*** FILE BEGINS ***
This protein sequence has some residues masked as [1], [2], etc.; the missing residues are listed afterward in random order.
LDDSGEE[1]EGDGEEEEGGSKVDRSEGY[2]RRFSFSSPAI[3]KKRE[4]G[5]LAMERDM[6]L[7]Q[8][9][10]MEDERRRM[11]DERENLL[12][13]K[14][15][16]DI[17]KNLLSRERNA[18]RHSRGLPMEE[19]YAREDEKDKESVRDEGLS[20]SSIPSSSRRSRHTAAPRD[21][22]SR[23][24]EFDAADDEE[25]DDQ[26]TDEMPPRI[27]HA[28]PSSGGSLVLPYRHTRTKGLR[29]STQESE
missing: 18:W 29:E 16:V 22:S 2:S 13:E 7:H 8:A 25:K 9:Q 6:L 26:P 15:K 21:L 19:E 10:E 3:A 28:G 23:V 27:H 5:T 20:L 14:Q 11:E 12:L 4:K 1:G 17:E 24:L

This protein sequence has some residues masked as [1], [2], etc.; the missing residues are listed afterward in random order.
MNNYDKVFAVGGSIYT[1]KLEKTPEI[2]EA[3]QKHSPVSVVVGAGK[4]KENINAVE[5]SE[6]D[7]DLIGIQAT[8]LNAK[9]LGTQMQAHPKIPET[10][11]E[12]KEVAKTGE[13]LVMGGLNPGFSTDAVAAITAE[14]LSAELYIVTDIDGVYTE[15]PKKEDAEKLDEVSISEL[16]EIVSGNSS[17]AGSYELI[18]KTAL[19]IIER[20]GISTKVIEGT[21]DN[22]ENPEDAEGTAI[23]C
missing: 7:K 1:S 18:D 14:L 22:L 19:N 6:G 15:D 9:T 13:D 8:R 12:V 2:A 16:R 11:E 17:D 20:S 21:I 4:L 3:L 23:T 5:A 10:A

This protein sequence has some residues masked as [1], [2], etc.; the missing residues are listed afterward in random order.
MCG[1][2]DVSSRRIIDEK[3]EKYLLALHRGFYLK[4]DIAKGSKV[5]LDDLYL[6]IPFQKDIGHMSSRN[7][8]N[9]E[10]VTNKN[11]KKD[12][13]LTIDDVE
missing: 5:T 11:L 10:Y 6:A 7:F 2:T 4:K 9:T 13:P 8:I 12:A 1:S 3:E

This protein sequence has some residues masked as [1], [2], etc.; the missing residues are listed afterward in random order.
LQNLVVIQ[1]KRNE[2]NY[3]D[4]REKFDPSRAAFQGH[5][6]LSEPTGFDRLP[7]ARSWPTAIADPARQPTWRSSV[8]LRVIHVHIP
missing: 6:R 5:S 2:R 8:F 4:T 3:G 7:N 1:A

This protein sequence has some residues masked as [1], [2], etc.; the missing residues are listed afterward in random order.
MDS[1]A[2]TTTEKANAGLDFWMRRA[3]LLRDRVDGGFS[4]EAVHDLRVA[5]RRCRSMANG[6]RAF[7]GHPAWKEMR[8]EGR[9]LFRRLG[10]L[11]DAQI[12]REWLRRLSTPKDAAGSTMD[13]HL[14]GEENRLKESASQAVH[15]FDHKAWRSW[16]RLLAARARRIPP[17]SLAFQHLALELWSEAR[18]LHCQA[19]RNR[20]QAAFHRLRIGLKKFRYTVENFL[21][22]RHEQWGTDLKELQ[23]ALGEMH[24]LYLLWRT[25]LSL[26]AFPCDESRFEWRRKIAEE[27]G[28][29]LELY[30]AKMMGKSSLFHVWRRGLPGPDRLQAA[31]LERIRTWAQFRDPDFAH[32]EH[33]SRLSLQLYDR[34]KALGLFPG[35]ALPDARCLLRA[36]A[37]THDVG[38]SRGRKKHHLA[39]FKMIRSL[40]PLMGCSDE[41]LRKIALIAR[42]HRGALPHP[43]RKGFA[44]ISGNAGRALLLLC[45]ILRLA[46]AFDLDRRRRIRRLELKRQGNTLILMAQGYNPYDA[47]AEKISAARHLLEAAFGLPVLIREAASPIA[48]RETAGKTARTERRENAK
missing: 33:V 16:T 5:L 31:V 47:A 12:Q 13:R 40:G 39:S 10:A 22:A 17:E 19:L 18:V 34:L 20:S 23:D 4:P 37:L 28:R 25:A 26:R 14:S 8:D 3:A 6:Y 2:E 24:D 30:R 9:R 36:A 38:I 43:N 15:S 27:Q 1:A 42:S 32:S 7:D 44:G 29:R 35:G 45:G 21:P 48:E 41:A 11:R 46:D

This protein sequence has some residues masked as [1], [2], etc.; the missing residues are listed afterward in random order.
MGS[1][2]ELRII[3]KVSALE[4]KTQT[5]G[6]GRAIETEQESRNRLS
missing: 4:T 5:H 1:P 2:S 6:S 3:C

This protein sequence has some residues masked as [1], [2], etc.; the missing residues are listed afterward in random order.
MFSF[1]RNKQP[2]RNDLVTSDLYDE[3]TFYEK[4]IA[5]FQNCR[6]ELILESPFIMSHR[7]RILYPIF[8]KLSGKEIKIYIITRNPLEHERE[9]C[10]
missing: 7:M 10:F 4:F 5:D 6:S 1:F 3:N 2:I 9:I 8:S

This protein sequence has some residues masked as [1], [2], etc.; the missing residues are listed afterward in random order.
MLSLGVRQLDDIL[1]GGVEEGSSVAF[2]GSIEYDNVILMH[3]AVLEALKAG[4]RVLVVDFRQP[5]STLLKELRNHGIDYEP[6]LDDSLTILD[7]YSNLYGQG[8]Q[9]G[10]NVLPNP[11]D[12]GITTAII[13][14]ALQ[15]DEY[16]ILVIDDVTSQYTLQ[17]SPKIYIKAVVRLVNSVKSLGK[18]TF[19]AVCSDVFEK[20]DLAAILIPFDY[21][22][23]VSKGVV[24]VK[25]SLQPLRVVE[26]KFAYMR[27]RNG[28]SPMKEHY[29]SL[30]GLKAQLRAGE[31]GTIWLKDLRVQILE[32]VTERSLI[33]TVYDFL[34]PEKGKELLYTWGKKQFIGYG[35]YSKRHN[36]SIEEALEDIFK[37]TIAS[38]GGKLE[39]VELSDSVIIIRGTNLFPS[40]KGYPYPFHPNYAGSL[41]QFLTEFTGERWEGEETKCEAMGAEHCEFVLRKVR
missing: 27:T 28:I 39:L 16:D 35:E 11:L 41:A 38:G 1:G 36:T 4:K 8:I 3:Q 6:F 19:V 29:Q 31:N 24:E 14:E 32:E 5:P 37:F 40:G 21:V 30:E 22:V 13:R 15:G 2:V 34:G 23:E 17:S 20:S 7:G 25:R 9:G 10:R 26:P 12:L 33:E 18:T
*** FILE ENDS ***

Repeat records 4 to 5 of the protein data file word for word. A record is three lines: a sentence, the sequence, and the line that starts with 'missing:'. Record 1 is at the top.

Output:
This protein sequence has some residues masked as [1], [2], etc.; the missing residues are listed afterward in random order.
LQNLVVIQ[1]KRNE[2]NY[3]D[4]REKFDPSRAAFQGH[5][6]LSEPTGFDRLP[7]ARSWPTAIADPARQPTWRSSV[8]LRVIHVHIP
missing: 6:R 5:S 2:R 8:F 4:T 3:G 7:N 1:A

This protein sequence has some residues masked as [1], [2], etc.; the missing residues are listed afterward in random order.
MDS[1]A[2]TTTEKANAGLDFWMRRA[3]LLRDRVDGGFS[4]EAVHDLRVA[5]RRCRSMANG[6]RAF[7]GHPAWKEMR[8]EGR[9]LFRRLG[10]L[11]DAQI[12]REWLRRLSTPKDAAGSTMD[13]HL[14]GEENRLKESASQAVH[15]FDHKAWRSW[16]RLLAARARRIPP[17]SLAFQHLALELWSEAR[18]LHCQA[19]RNR[20]QAAFHRLRIGLKKFRYTVENFL[21][22]RHEQWGTDLKELQ[23]ALGEMH[24]LYLLWRT[25]LSL[26]AFPCDESRFEWRRKIAEE[27]G[28][29]LELY[30]AKMMGKSSLFHVWRRGLPGPDRLQAA[31]LERIRTWAQFRDPDFAH[32]EH[33]SRLSLQLYDR[34]KALGLFPG[35]ALPDARCLLRA[36]A[37]THDVG[38]SRGRKKHHLA[39]FKMIRSL[40]PLMGCSDE[41]LRKIALIAR[42]HRGALPHP[43]RKGFA[44]ISGNAGRALLLLC[45]ILRLA[46]AFDLDRRRRIRRLELKRQGNTLILMAQGYNPYDA[47]AEKISAARHLLEAAFGLPVLIREAASPIA[48]RETAGKTARTERRENAK
missing: 33:V 16:T 5:L 31:V 47:A 12:Q 13:R 40:G 39:S 10:A 22:A 17:E 19:L 18:V 34:L 20:S 23:D 4:P 37:L 28:R 25:A 26:R 14:S 8:D 3:A 6:Y 2:E 24:D 30:R 9:R 36:A 38:I 43:N 15:S 27:Q 1:A 42:S 32:S 7:D 44:G 29:R 35:G 45:G 21:P 48:E 41:A 11:R 46:D